“Even on oral anticoagulation and optimal rate control, cardiovascular death, stroke, and heart failure are common in patients with atrial fibrillation, especially in those with concomitant cardiovascular conditions” said Professor John Camm, St. George’s University of London, UK, and EAST executive Steering Committee member.


“The risk of severe cardiovascular outcomes and death in patients with atrial fibrillation is highest in the first year after diagnosis, suggesting that early rhythm control therapy could be most beneficial,” Professor Kirchhof said. “Furthermore, atrial fibrillation causes atrial damage within a few weeks of disease onset. Early rhythm control therapy could reduce or prevent this damage, making it more effective.”


A total of 2789 patients with early AF (diagnosed less than a year ago) and at least two cardiovascular conditions (approximating a CHA₂DS₂-VASc score >=2) were enrolled by 135 sites in 11 countries during 2011 to 2016. Patients were randomised 1:1 to early rhythm control therapy or usual care, stratified by sites. Patients in both groups received guideline-recommended treatment for underlying cardiovascular conditions, anticoagulation, and rate control.

All patients in the early rhythm control group received antiarrhythmic drugs or catheter ablation after randomization (chosen by the local study teams). Rhythm control therapy was escalated with AF ablation and/or antiarrhythmic drugs when recurrent atrial fibrillation was documented clinically or by ECG, including monitoring with patient-operated ECG devices.

Patients in the usual care group were initially managed with rate control. Rhythm control therapy was only used to improve atrial fibrillation-related symptoms despite optimal rate control, following current guidelines.

The first primary outcome was a composite of cardiovascular death, stroke, or hospitalization with worsening heart failure, and acute coronary syndrome. The second primary outcome was nights spent in hospital per year. The primary safety outcome was a composite of stroke, all-cause death, and serious adverse events caused by rhythm control therapy.

Randomization occurred a median of 36 days after the first diagnosis of AF (‘early AF’). Almost all patients randomized to early rhythm control received the allocated therapy (95%), consisting of either one of the major antiarrhythmic drugs or AF ablation. At two years, 65% of patients randomized to early rhythm control were still on rhythm control therapy, and 19.4% of patients received AF ablation. Of patients randomized to usual care, 85% were managed without rhythm control therapy at 2 years. More patients randomized to early rhythm control (82% at 2 years) were in sinus rhythm than those randomized to usual care (61%).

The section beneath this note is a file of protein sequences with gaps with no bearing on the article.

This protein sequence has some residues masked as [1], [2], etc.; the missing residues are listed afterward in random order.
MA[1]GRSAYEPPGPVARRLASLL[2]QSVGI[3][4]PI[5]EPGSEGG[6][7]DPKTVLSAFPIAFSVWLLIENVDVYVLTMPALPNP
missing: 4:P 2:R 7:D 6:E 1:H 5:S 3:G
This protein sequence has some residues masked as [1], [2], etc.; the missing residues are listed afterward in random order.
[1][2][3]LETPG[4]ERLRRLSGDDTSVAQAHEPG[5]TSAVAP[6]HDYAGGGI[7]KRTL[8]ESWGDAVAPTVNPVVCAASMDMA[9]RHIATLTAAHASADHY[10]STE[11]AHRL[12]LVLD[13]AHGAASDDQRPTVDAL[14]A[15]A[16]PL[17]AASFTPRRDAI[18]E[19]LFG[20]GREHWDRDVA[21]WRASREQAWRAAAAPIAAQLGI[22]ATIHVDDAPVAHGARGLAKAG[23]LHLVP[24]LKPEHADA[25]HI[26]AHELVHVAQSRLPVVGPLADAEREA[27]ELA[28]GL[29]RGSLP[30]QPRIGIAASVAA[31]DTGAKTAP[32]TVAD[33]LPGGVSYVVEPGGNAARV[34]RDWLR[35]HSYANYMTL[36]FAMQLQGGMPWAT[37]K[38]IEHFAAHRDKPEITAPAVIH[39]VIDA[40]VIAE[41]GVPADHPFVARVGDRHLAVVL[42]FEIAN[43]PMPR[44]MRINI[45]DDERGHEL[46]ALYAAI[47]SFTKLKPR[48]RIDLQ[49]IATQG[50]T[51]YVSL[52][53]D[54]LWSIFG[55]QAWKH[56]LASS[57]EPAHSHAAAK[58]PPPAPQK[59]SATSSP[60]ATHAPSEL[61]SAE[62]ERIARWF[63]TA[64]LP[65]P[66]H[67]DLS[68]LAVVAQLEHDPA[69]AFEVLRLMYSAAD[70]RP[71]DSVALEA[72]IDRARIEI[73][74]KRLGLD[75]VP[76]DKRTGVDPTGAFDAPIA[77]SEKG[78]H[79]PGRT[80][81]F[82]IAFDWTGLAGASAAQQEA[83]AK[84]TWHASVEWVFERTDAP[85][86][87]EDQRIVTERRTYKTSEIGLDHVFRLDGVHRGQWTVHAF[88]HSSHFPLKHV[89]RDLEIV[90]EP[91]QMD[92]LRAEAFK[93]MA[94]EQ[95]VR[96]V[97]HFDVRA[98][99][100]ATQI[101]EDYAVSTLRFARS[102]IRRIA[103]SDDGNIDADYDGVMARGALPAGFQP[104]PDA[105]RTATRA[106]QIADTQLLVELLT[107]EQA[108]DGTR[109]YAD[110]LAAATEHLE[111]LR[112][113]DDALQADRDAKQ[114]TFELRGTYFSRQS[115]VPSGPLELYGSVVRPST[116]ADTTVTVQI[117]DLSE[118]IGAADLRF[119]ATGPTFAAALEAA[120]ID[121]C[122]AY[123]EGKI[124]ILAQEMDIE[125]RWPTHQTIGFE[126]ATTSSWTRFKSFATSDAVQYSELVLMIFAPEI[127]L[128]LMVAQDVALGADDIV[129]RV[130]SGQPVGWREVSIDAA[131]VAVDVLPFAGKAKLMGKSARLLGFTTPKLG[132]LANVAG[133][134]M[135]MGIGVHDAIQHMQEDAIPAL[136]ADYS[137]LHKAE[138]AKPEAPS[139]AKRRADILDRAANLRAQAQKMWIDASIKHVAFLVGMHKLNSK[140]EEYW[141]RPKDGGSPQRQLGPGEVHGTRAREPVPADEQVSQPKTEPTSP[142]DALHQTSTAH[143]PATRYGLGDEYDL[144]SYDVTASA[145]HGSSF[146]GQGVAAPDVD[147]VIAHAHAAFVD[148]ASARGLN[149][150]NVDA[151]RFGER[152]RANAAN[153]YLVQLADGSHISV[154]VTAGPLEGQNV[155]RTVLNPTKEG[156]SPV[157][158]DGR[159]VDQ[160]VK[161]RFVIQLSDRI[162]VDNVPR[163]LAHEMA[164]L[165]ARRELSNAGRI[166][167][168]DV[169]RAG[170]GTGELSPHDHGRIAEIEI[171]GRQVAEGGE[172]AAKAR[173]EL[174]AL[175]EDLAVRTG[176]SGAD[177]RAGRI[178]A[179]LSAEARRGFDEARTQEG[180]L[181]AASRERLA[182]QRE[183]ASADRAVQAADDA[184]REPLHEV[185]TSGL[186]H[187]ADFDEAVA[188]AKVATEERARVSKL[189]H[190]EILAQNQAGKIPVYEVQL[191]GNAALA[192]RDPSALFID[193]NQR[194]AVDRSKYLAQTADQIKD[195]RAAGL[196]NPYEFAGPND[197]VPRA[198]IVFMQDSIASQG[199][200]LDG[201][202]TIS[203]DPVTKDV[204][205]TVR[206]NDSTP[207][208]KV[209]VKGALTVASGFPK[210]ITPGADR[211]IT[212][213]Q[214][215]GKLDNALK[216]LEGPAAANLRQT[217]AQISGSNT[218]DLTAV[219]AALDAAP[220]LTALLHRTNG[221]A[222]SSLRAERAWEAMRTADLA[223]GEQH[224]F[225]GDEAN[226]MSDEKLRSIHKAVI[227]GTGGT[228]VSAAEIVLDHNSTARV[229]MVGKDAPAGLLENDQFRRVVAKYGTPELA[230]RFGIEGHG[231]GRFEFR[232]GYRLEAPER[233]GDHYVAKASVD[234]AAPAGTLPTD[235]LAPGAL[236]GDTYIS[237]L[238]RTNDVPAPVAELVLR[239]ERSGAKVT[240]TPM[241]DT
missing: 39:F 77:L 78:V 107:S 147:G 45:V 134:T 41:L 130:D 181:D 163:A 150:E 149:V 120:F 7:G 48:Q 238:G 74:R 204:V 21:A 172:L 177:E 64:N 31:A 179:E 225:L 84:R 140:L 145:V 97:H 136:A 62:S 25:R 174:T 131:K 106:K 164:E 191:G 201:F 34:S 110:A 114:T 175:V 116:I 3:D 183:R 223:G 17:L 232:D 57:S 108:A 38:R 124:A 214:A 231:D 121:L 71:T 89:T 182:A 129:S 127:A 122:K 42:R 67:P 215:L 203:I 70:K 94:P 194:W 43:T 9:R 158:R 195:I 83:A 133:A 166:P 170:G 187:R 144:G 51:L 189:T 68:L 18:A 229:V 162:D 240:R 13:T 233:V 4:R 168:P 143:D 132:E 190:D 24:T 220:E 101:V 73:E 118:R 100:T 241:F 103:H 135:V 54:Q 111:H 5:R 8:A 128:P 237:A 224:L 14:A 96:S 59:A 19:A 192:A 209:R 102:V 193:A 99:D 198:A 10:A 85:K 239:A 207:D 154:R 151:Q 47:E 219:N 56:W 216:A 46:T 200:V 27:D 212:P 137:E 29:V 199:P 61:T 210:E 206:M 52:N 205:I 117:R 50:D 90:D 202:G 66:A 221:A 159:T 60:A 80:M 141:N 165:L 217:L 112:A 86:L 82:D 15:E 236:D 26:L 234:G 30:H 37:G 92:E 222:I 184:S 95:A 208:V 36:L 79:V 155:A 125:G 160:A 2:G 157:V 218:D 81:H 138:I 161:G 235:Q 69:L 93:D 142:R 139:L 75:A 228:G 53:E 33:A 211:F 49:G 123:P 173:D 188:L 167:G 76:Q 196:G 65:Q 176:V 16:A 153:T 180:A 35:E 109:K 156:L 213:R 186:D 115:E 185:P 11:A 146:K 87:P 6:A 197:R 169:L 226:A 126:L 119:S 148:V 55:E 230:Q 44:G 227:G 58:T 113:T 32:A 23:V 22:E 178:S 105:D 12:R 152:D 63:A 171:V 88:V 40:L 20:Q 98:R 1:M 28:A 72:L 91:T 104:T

Approximately every 5th event was prevented by early rhythm control therapy: During a median follow-up of 5.1 years, a first primary outcome event occurred in 249 patients on early therapy and in 316 patients receiving usual care. Adjusting for the group-sequential design of the trial, the first primary outcome occurred less often in patients on early rhythm control (hazard ratio [HR] 0.79; confidence interval [CI] 0.67–0.94; p=0.005). The absolute risk reduction with early rhythm control was 1.1% per year.

Professor Hein Heidbuchel, Antwerp University, Belgium, and President of the European Heart Rhythm Association (EHRA): “The clinical benefit of early rhythm control therapy is remarkably consistent across subgroups, including asymptomatic patients, patients in sinus rhythm at randomization, and those with and without heart failure.” All components of the primary outcome occurred numerically less often in patients randomised to early therapy, and cardiovascular death and stroke were significantly reduced compared to usual care.

Regarding the second primary outcome, there was no difference in nights spent in hospital between groups (early therapy 5.8±21.9 days/year; usual care 5.1±15.5 days/year; p=0.226).

The primary safety outcome did not differ between groups (early therapy 231 events; usual care 223 events). Complications of rhythm control therapy were more common in patients on early therapy, but occurred infrequently, in line with other recent rhythm control trials, while stroke and death were less frequent in patients randomized to early rhythm control, leading to a neutral safety outcome.

Professor Andreas Goette, St. Vincenz-Hospital Paderborn, Germany, and EAST sponsor representative concludes: “AFNET and EHRA conducted EAST – AFNET 4 throughout Europe as a large investigator-initiated trial on a European level. The success of this trial confirms that such trials are a powerful tool to change clinical practice.”